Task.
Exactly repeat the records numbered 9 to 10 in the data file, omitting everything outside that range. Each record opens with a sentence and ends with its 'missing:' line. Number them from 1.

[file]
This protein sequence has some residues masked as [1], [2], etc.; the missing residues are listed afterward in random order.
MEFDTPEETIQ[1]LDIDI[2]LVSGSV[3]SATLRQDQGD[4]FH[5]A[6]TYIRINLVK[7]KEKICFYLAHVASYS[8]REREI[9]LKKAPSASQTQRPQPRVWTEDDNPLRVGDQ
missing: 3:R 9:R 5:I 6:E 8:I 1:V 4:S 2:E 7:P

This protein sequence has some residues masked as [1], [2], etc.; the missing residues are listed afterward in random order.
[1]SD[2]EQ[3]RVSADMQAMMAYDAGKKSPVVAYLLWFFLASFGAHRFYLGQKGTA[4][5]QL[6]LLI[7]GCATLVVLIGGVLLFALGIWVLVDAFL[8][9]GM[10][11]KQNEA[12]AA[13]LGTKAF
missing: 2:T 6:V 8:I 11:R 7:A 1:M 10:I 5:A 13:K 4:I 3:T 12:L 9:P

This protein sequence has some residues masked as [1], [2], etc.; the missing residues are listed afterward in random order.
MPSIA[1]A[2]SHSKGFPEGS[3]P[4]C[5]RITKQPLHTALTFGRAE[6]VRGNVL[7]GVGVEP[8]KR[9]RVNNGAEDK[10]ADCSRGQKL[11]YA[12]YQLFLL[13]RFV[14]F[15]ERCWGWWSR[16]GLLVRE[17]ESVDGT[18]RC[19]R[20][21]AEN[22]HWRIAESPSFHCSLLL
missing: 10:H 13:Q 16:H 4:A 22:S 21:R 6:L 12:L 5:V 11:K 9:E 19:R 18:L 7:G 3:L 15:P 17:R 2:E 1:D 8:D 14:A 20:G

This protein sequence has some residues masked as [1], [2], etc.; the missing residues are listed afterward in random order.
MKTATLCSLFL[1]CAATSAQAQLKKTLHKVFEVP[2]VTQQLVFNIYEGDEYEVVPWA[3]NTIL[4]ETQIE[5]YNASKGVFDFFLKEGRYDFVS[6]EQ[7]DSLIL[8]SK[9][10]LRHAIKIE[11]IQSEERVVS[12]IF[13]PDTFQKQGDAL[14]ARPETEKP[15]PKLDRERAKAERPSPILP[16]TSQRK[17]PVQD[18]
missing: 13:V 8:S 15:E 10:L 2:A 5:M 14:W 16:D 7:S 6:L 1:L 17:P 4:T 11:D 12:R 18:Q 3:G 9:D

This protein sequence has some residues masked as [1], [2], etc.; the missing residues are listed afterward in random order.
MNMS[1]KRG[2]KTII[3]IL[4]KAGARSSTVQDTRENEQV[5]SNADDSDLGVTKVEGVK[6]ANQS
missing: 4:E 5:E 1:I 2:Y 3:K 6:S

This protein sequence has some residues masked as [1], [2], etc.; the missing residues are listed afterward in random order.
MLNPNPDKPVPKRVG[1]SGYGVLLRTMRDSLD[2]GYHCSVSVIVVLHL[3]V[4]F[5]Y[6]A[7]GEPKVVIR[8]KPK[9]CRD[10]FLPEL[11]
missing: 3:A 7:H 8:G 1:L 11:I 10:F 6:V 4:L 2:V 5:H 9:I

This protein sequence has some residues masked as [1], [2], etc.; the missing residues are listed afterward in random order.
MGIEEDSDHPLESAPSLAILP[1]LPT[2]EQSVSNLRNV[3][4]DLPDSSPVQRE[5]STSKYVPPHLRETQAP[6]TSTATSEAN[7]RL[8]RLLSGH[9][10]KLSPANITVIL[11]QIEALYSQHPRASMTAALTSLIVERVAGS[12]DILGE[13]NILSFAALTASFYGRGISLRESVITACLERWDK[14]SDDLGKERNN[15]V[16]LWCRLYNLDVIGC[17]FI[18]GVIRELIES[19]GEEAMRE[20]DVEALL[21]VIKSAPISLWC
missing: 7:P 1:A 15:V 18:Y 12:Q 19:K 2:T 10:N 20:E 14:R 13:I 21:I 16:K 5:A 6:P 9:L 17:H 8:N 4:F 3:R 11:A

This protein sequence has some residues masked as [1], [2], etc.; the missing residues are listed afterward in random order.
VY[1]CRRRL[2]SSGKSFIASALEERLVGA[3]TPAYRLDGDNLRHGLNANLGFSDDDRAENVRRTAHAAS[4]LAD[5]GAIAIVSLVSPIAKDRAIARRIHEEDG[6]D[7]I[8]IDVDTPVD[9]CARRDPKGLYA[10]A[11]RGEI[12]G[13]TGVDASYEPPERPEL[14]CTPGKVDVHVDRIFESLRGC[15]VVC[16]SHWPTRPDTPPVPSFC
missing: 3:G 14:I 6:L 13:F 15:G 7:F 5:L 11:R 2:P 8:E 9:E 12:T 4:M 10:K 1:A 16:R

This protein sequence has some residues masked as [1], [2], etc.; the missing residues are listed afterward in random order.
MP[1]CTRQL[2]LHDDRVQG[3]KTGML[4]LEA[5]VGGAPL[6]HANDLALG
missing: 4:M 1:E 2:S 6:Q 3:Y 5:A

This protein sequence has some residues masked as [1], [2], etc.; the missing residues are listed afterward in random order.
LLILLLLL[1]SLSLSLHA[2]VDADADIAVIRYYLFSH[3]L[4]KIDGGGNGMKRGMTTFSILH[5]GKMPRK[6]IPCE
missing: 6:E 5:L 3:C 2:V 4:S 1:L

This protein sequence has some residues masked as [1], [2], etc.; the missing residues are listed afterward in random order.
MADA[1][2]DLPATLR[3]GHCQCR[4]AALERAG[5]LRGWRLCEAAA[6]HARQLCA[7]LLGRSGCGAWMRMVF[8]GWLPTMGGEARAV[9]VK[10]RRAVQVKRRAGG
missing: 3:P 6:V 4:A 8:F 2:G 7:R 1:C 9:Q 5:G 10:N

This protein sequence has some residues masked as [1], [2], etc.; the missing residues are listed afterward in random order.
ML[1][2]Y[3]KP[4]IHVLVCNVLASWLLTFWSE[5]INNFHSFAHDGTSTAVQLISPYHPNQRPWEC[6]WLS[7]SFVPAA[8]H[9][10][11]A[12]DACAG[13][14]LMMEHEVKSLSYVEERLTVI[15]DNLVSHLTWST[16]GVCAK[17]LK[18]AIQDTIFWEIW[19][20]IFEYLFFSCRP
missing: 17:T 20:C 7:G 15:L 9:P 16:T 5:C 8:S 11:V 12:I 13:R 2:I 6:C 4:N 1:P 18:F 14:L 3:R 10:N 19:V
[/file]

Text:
This protein sequence has some residues masked as [1], [2], etc.; the missing residues are listed afterward in random order.
MP[1]CTRQL[2]LHDDRVQG[3]KTGML[4]LEA[5]VGGAPL[6]HANDLALG
missing: 4:M 1:E 2:S 6:Q 3:Y 5:A

This protein sequence has some residues masked as [1], [2], etc.; the missing residues are listed afterward in random order.
LLILLLLL[1]SLSLSLHA[2]VDADADIAVIRYYLFSH[3]L[4]KIDGGGNGMKRGMTTFSILH[5]GKMPRK[6]IPCE
missing: 6:E 5:L 3:C 2:V 4:S 1:L